parks and having had the privilege of observing a Total Solar
Eclipse from Rushinga, small rural community in northern Zimbabwe.
We've seen literally hundreds of elephants, but he is the first
one for the members of this particular tour.] This elephant
is upset; you can clearly perceive this in his behavior. His
ears are erect and stiff, his posture large and defiant -- we
are on his turf and he's not happy. Stephen also reacts differently
than the guides we've previously had. He guns the Land Rover
and drives right at the elephant. The elephant turns for a moment,
but then surprisingly turns back at us and executes a "mock
charge." The tourists (including us) are rather afraid;
this is a 5-ton animal we're challenging. The elephant eventually
recedes to the heavy undergrowth and low forest ecosystem that
we're in and Stephen explains that the elephants and wildlife
in this area "remember" a time when they were hunted
and poached (not altogether that long ago, perhaps 15 years
or less) and are rather nonplused by the intrusion of Land Rovers
in their "space." We encounter many other species
and have a wonderful morning wildlife experience, returning
eventually to the island for breakfast.
moved by the reaction of the animals we've encountered here
at Gona-Re-Zhou National Park. It seems they're very different
than the predictable and placid creatures (including lions!)
we've previously seen . . .
We're moved by the reaction of
the animals we've encountered here at Gona-Re-Zhou National
Park. It seems they're very different than the predictable and
placid creatures (including lions!) we've previously seen [but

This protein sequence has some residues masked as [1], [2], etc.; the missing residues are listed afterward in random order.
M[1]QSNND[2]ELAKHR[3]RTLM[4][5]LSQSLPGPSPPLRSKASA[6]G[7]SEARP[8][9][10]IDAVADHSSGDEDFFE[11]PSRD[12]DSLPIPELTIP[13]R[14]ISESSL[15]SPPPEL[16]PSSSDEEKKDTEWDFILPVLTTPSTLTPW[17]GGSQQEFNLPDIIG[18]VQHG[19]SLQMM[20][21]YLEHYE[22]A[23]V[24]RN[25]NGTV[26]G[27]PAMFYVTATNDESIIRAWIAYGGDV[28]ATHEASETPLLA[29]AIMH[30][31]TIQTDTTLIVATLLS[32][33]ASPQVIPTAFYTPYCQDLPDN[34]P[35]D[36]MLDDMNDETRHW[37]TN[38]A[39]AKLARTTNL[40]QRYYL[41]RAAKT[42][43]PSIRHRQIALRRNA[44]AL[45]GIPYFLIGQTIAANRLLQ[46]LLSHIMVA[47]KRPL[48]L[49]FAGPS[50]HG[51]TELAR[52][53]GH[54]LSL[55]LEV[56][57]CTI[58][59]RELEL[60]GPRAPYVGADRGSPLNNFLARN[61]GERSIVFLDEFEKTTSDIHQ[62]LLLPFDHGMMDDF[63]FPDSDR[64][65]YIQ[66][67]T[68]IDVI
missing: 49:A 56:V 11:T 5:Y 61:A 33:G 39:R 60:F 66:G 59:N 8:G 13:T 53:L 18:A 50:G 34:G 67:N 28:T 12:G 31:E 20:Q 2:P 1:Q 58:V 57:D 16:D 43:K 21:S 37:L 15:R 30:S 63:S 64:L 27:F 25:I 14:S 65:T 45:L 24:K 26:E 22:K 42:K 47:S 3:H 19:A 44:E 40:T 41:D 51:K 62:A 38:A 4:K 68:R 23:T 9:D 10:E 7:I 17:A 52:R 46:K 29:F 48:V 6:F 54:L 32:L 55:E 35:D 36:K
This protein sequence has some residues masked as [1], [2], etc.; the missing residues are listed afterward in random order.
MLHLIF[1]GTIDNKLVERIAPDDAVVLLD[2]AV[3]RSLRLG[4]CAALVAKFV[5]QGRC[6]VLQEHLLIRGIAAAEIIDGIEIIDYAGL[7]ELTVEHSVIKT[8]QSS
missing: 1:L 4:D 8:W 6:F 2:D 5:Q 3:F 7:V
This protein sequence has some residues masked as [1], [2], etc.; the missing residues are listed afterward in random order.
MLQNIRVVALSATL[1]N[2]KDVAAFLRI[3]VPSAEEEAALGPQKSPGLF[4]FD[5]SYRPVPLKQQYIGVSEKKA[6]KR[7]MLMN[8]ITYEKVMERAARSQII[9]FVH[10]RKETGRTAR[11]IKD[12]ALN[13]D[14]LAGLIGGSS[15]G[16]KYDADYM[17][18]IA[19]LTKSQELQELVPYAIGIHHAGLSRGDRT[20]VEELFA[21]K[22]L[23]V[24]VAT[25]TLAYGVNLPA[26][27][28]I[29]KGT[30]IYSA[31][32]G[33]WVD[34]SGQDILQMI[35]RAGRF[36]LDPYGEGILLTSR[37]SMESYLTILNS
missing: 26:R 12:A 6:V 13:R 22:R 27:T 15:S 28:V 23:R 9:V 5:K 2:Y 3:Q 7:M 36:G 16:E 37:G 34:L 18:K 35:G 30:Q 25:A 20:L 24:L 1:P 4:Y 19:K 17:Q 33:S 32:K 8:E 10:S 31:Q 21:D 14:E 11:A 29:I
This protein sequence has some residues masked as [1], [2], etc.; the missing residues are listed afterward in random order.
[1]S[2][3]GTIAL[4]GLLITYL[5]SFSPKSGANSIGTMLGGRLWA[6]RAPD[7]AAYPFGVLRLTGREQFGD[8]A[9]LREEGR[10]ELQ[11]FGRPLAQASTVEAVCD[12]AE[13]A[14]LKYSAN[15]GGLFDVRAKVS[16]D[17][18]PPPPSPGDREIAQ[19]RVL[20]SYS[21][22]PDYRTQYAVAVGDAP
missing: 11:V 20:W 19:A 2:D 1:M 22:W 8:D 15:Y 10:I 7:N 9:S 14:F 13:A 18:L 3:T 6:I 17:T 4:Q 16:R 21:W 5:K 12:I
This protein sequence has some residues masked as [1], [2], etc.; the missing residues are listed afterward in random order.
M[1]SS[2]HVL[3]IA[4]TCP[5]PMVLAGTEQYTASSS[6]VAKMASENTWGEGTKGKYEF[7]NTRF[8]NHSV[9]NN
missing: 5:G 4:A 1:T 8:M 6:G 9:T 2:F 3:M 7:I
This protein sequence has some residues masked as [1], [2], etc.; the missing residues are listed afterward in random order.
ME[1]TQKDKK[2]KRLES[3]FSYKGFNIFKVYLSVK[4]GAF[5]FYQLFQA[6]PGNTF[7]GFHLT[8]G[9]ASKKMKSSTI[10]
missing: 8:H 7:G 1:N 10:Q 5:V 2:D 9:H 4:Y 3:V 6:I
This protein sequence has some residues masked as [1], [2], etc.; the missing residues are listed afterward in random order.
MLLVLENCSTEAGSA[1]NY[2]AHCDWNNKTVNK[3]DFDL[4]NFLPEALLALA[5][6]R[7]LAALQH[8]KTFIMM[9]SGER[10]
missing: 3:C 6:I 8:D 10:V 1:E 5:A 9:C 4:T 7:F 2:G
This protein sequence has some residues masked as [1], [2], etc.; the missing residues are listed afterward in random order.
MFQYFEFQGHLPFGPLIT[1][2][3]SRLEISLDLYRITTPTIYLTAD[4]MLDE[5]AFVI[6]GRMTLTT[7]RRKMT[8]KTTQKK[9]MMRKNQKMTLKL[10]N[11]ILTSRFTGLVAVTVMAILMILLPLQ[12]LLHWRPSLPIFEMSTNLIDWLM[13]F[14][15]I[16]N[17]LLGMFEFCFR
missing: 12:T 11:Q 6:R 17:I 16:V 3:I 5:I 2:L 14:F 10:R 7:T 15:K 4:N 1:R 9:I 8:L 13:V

don't be lulled into a feeling of complacency -- we've learned
that all the creatures will respond very differently if you
change the silhouetted profile of the Land Rover (like standing
up, for example) and to leave the confines of the vehicle in
the presence of dangerous game would be lunacy]; there is something
very special about this place. I can't put my finger on it,
but it almost seems as though the animals here are the ones
acting naturally, whereas the previous encounters now seem to
have taken on a bit of a surreal staged appearance. My feelings
must just be pyscho-babble, I soon conclude.
incredibly desires to approach (the Buffalo) on foot, so
he maneuvers around them on various very rough tracks until
we're downwind of the great, almost primeval, creatures.
We're off now a an additional
game drive, and after poling across the shallow river we again
mount our Land Rovers, this time with a different guide, Japhet
Diza. He actually is the Chief Guide and general manager of
Mahenye Lodge and is fully weapons-qualified. We drive about,
encountering additional elephants and tracks of both lions and
the elusive nocturnal leopard. Suddenly Japhet spots a large
herd of African Cape Buffalo, known as the most dangerous of
all the big game animals in Africa. It is said this is so because
of their unpredictability and herd instincts. When upset they
may charge en masse. Japhet incredibly desires to approach them
on foot, so he maneuvers around them on various very rough tracks
until we're downwind of the great, almost primeval, creatures.
(I can't perceive any wind!) We leave the Land Rover and proceed
on foot, Japhet (armed with a twin-chamber elephant gun) in
the lead. We approach carefully in complete silence, ducking
behind thick tree trunks along the way. As we approach from
perhaps 50 meters, we are instructed to crawl though the thick
grass, still moist from the morning dew. One of the tourons
quietly asks Japhet whether if the Buffalo react would it be
a good idea to stand? In perhaps his only display of negative
emotion during our stay in the remote and wild area, Japhet